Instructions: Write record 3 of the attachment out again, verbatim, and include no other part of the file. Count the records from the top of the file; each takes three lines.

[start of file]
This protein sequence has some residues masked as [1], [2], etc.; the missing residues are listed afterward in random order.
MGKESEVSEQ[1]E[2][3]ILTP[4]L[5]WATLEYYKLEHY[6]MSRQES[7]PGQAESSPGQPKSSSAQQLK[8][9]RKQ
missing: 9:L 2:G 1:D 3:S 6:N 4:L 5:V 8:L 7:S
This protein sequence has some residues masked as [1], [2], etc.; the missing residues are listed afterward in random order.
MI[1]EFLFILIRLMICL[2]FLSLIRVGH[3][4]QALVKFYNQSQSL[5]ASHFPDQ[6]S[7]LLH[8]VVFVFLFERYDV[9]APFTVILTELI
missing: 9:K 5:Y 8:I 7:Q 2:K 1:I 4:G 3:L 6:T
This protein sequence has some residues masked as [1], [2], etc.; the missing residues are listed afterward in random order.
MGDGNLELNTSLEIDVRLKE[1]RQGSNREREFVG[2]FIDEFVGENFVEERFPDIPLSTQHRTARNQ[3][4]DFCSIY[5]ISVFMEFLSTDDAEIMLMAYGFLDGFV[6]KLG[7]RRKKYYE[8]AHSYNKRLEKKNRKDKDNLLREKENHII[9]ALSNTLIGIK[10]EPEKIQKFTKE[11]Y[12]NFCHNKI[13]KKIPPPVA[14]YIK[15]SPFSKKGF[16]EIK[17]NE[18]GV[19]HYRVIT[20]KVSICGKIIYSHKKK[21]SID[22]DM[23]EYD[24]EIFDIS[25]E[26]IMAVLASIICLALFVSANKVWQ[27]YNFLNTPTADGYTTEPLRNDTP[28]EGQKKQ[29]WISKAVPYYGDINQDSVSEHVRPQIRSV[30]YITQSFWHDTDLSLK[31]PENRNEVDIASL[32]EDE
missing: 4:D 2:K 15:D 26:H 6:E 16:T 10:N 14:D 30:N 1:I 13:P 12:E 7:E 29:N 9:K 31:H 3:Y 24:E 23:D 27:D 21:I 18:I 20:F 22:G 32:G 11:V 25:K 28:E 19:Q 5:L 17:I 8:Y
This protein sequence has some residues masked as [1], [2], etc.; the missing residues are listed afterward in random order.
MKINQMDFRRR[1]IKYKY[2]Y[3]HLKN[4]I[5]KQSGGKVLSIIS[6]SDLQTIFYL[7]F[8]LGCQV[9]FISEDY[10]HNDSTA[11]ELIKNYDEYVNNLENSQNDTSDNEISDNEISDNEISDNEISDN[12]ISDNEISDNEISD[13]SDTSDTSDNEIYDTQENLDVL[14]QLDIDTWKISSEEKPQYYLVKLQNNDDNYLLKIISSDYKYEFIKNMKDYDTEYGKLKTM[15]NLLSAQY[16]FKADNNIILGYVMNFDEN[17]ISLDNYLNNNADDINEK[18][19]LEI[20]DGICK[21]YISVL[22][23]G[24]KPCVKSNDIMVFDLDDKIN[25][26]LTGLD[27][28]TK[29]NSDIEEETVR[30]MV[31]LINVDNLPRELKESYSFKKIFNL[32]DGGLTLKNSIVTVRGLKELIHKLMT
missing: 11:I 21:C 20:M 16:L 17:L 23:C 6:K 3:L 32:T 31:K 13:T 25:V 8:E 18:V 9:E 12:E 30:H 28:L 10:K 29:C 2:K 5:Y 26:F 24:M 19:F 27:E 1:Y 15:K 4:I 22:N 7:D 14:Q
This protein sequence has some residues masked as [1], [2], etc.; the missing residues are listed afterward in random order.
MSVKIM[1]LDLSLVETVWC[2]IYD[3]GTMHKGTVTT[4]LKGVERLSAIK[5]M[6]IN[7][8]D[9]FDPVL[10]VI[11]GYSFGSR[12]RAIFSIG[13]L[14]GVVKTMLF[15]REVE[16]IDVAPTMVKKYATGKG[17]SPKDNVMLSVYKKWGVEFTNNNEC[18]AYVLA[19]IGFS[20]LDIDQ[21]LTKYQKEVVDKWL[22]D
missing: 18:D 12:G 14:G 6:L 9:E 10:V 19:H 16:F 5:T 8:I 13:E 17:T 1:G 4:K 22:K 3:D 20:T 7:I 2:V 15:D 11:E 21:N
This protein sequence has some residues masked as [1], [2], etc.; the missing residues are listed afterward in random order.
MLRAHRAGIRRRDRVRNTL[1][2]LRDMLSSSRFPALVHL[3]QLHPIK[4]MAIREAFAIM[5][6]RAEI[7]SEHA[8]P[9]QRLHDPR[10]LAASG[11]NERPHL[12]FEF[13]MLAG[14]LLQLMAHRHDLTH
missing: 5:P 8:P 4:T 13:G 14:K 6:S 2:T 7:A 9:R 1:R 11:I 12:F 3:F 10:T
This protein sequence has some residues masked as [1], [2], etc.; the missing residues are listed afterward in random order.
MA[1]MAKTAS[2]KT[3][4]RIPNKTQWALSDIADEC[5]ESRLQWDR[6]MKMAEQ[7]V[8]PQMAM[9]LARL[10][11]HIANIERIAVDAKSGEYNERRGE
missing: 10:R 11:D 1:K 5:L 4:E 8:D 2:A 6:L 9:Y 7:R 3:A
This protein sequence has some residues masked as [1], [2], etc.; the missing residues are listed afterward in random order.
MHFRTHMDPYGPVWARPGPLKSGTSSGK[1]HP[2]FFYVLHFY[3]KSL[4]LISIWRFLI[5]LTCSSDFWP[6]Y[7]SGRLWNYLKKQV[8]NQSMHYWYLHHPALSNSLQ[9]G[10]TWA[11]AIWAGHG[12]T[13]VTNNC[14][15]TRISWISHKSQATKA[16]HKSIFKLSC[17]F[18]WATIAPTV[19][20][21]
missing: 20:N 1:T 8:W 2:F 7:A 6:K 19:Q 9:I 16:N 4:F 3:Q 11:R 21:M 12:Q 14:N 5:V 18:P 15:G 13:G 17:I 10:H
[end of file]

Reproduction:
This protein sequence has some residues masked as [1], [2], etc.; the missing residues are listed afterward in random order.
MGDGNLELNTSLEIDVRLKE[1]RQGSNREREFVG[2]FIDEFVGENFVEERFPDIPLSTQHRTARNQ[3][4]DFCSIY[5]ISVFMEFLSTDDAEIMLMAYGFLDGFV[6]KLG[7]RRKKYYE[8]AHSYNKRLEKKNRKDKDNLLREKENHII[9]ALSNTLIGIK[10]EPEKIQKFTKE[11]Y[12]NFCHNKI[13]KKIPPPVA[14]YIK[15]SPFSKKGF[16]EIK[17]NE[18]GV[19]HYRVIT[20]KVSICGKIIYSHKKK[21]SID[22]DM[23]EYD[24]EIFDIS[25]E[26]IMAVLASIICLALFVSANKVWQ[27]YNFLNTPTADGYTTEPLRNDTP[28]EGQKKQ[29]WISKAVPYYGDINQDSVSEHVRPQIRSV[30]YITQSFWHDTDLSLK[31]PENRNEVDIASL[32]EDE
missing: 4:D 2:K 15:D 26:H 6:E 16:T 10:N 14:D 30:N 1:I 13:P 12:E 7:E 29:N 9:K 31:H 3:Y 24:E 23:D 27:D 21:I 18:I 20:F 22:G 32:G 11:V 25:K 28:E 19:Q 5:L 17:I 8:Y